She also faces off with John Hawkes and shares several scenes with Peter Dinklage, and just when you think this thing can’t possibly pack in any more of your favorite character actors, Clarke freaking Peters shows up. Harrelson does the kind of aging, affable good ol’ boy that he does so well, it’s tempting to take him for granted — but he’s playing some tricky notes here, and merely making them look easy. And, as per usual, Rockwell’s performance is a monster, easily conveying the surface of bravado and bullshit typical of this kind of guy, yet revealing the decent person who’s still somewhere underneath, if he can be bothered to dig him out.
But the most impressive element of Three Billboards — and, frankly, of all McDonagh’s work — is his peerless ability to mix profanely dark comedy with honest humanity. There’s an early scene where Mildred and Chief Willoughby are going at each other full-bore, and then he unexpectedly and rather embarrassingly coughs up blood on her. He immediately apologizes, profusely explaining that he didn’t mean to, and she just as quickly assures him, «I know, baby.» That tiny moment of shame, met with comfort, is the skeleton key to the whole movie, and the unexpected turns and allegiances of its third act. At the end of the day, McDonagh’s best quality isn’t his inventive profanity (though it’s certainly up there), or his theatrical monologues, or his zig-zag plotting. It’s his underlying faith in people — or, at least, in these particular people, whom he loves enough to draw so well.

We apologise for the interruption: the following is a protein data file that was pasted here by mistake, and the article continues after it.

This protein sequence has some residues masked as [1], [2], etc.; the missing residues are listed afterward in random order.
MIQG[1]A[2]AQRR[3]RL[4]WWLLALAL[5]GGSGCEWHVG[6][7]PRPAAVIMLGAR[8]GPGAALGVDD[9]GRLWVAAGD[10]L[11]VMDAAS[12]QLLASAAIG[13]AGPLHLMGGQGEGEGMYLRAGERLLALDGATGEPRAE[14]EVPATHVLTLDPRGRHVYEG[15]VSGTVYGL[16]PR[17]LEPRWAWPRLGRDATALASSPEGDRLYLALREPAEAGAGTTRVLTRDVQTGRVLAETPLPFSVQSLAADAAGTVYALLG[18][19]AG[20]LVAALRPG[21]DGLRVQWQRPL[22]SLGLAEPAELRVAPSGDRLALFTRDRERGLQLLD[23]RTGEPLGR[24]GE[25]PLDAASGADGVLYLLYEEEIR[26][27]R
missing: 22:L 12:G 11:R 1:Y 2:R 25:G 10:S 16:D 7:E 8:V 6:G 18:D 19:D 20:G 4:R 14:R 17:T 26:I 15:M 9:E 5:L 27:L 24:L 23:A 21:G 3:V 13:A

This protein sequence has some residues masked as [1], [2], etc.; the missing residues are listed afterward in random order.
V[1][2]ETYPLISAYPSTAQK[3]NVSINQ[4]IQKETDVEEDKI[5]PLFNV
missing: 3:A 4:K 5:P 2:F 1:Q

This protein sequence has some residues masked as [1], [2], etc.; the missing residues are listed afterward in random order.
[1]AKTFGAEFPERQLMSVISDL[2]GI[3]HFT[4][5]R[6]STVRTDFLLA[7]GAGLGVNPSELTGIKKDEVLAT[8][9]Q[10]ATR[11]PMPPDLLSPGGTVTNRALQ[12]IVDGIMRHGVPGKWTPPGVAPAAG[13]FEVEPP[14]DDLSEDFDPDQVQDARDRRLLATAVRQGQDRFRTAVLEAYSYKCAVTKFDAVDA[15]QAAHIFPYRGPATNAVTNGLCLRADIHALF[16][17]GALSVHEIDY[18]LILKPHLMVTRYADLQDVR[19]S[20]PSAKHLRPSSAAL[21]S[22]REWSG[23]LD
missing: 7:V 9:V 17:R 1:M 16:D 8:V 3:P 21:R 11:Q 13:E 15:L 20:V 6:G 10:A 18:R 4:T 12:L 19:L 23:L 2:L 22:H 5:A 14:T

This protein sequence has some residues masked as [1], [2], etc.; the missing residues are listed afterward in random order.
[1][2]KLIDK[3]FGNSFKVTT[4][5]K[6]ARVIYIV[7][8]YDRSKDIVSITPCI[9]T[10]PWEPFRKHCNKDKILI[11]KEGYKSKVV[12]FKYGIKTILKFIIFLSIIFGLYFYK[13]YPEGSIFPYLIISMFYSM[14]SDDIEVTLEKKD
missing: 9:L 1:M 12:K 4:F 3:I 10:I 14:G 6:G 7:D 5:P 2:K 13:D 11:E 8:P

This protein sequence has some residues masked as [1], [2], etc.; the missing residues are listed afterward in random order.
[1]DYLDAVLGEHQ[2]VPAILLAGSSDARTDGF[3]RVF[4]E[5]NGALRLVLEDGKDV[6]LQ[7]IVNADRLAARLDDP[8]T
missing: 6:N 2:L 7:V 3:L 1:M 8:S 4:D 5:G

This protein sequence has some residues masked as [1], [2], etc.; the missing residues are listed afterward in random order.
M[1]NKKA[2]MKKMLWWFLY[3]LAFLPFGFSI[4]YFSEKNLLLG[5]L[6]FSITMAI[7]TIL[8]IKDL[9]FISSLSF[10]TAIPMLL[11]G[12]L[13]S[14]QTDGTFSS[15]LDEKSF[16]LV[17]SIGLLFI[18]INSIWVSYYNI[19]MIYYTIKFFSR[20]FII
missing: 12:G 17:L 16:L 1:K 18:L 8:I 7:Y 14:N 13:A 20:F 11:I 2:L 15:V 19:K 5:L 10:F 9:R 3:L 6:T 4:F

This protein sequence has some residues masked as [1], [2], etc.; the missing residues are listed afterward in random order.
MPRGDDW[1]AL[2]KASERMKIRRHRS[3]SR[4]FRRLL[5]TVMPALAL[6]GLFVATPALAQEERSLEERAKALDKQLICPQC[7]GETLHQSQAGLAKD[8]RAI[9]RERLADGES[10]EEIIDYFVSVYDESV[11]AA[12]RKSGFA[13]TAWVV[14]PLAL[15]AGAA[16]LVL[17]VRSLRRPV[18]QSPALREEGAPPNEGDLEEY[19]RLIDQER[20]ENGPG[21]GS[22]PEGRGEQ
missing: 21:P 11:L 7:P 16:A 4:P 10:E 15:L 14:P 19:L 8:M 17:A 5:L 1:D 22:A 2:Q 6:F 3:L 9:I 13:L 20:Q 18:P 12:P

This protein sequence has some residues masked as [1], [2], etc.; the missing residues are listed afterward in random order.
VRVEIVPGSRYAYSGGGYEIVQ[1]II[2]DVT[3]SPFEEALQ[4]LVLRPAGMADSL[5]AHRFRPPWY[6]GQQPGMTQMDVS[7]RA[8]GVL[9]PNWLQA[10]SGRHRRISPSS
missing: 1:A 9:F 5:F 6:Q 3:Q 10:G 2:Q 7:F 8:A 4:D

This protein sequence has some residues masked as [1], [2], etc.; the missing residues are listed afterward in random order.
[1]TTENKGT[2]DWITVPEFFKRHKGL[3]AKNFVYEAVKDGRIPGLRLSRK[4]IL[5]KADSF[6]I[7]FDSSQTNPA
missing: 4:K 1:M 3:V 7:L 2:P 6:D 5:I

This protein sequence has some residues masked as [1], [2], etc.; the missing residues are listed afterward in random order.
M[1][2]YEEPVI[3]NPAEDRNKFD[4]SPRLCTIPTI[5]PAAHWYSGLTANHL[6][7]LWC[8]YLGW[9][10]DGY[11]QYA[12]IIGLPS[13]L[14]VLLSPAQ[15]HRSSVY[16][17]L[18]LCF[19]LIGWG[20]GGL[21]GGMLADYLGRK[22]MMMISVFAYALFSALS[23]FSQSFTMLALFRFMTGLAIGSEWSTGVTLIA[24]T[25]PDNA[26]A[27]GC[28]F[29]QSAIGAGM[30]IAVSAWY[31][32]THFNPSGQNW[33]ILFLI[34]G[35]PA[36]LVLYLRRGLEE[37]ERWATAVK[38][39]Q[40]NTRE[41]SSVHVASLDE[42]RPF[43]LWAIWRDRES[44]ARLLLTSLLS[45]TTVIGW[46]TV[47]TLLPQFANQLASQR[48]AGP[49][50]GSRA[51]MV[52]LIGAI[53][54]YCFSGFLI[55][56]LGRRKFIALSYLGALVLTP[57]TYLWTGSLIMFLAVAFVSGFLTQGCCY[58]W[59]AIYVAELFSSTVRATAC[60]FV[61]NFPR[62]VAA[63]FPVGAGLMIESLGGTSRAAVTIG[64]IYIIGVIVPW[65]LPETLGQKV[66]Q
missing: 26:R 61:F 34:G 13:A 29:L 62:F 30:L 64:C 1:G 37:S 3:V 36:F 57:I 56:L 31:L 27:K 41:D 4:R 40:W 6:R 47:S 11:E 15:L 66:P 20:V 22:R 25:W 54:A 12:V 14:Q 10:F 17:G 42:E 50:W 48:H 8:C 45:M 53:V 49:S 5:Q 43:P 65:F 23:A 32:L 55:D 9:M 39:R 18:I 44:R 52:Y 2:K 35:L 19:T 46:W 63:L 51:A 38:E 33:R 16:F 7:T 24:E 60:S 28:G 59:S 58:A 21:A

Three Billboards Outside Ebbing, Missouri premiered at the 2017 Toronto International Film Festival.